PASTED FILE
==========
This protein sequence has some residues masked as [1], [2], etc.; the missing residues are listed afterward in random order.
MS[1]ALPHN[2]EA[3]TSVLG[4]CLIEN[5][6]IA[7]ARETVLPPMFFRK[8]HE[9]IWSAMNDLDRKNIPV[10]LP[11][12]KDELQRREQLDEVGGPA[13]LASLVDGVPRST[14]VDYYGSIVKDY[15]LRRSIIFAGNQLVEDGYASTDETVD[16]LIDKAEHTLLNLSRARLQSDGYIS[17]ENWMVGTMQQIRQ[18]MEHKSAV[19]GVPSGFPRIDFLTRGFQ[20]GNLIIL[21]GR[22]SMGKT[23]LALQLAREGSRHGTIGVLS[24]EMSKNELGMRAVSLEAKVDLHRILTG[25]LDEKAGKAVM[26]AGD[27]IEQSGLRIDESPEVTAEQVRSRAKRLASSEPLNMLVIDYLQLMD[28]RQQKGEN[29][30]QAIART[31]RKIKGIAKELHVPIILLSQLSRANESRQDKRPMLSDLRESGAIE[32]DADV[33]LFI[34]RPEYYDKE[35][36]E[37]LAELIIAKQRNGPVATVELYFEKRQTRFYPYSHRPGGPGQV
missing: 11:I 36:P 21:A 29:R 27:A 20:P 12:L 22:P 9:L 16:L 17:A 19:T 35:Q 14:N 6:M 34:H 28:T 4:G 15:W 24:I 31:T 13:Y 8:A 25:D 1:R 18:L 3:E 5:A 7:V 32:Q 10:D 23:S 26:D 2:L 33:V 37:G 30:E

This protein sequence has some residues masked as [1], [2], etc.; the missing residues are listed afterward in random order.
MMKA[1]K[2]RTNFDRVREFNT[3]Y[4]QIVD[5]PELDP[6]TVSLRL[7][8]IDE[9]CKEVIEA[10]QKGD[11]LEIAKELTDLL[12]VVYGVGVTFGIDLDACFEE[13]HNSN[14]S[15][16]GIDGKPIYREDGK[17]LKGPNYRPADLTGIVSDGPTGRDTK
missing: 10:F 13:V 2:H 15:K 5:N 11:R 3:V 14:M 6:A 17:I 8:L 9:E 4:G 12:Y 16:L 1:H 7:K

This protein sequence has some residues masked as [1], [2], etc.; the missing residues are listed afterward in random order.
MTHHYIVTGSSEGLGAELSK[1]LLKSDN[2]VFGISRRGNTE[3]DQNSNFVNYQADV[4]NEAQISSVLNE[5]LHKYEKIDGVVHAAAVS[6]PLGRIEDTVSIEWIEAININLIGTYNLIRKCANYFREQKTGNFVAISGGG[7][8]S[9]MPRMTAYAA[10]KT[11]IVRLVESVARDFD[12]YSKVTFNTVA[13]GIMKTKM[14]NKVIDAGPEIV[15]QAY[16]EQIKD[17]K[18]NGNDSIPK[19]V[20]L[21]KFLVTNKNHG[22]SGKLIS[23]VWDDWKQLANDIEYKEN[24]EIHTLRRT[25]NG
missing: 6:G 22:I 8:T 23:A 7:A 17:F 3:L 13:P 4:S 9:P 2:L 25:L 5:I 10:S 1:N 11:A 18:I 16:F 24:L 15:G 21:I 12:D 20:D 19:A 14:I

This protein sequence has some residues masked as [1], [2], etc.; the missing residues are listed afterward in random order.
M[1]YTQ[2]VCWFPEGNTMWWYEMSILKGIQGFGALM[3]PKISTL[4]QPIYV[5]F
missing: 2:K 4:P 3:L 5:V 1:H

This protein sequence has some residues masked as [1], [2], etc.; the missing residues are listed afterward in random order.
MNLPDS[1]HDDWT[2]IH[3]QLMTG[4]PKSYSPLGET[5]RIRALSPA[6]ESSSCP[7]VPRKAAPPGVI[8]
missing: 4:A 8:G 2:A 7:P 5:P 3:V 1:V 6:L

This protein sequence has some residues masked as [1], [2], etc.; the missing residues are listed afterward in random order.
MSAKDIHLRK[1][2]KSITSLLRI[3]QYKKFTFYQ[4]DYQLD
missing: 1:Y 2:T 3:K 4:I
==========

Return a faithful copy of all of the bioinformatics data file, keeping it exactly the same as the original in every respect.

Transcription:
This protein sequence has some residues masked as [1], [2], etc.; the missing residues are listed afterward in random order.
MS[1]ALPHN[2]EA[3]TSVLG[4]CLIEN[5][6]IA[7]ARETVLPPMFFRK[8]HE[9]IWSAMNDLDRKNIPV[10]LP[11][12]KDELQRREQLDEVGGPA[13]LASLVDGVPRST[14]VDYYGSIVKDY[15]LRRSIIFAGNQLVEDGYASTDETVD[16]LIDKAEHTLLNLSRARLQSDGYIS[17]ENWMVGTMQQIRQ[18]MEHKSAV[19]GVPSGFPRIDFLTRGFQ[20]GNLIIL[21]GR[22]SMGKT[23]LALQLAREGSRHGTIGVLS[24]EMSKNELGMRAVSLEAKVDLHRILTG[25]LDEKAGKAVM[26]AGD[27]IEQSGLRIDESPEVTAEQVRSRAKRLASSEPLNMLVIDYLQLMD[28]RQQKGEN[29][30]QAIART[31]RKIKGIAKELHVPIILLSQLSRANESRQDKRPMLSDLRESGAIE[32]DADV[33]LFI[34]RPEYYDKE[35][36]E[37]LAELIIAKQRNGPVATVELYFEKRQTRFYPYSHRPGGPGQV
missing: 11:I 36:P 21:A 29:R 27:A 20:P 12:L 22:P 9:L 16:L 17:A 19:T 35:Q 14:N 6:M 34:H 28:T 4:G 15:W 24:I 31:T 13:Y 8:A 25:D 1:R 18:L 3:E 5:A 7:V 32:Q 10:D 23:S 26:D 2:L 33:V 37:G 30:E

This protein sequence has some residues masked as [1], [2], etc.; the missing residues are listed afterward in random order.
MMKA[1]K[2]RTNFDRVREFNT[3]Y[4]QIVD[5]PELDP[6]TVSLRL[7][8]IDE[9]CKEVIEA[10]QKGD[11]LEIAKELTDLL[12]VVYGVGVTFGIDLDACFEE[13]HNSN[14]S[15][16]GIDGKPIYREDGK[17]LKGPNYRPADLTGIVSDGPTGRDTK
missing: 10:F 13:V 2:H 15:K 5:N 11:R 3:V 14:M 6:A 17:I 8:L 9:E 4:G 12:Y 16:L 1:H 7:K

This protein sequence has some residues masked as [1], [2], etc.; the missing residues are listed afterward in random order.
MTHHYIVTGSSEGLGAELSK[1]LLKSDN[2]VFGISRRGNTE[3]DQNSNFVNYQADV[4]NEAQISSVLNE[5]LHKYEKIDGVVHAAAVS[6]PLGRIEDTVSIEWIEAININLIGTYNLIRKCANYFREQKTGNFVAISGGG[7][8]S[9]MPRMTAYAA[10]KT[11]IVRLVESVARDFD[12]YSKVTFNTVA[13]GIMKTKM[14]NKVIDAGPEIV[15]QAY[16]EQIKD[17]K[18]NGNDSIPK[19]V[20]L[21]KFLVTNKNHG[22]SGKLIS[23]VWDDWKQLANDIEYKEN[24]EIHTLRRT[25]NG
missing: 6:G 22:I 8:T 23:A 7:A 17:F 3:L 13:P 4:S 9:P 2:L 25:L 5:I 10:S 1:N 11:A 18:I 16:F 24:L 15:G 21:I 12:D 20:D 19:A 14:I

This protein sequence has some residues masked as [1], [2], etc.; the missing residues are listed afterward in random order.
M[1]YTQ[2]VCWFPEGNTMWWYEMSILKGIQGFGALM[3]PKISTL[4]QPIYV[5]F
missing: 2:K 4:P 3:L 5:V 1:H

This protein sequence has some residues masked as [1], [2], etc.; the missing residues are listed afterward in random order.
MNLPDS[1]HDDWT[2]IH[3]QLMTG[4]PKSYSPLGET[5]RIRALSPA[6]ESSSCP[7]VPRKAAPPGVI[8]
missing: 4:A 8:G 2:A 7:P 5:P 3:V 1:V 6:L

This protein sequence has some residues masked as [1], [2], etc.; the missing residues are listed afterward in random order.
MSAKDIHLRK[1][2]KSITSLLRI[3]QYKKFTFYQ[4]DYQLD
missing: 1:Y 2:T 3:K 4:I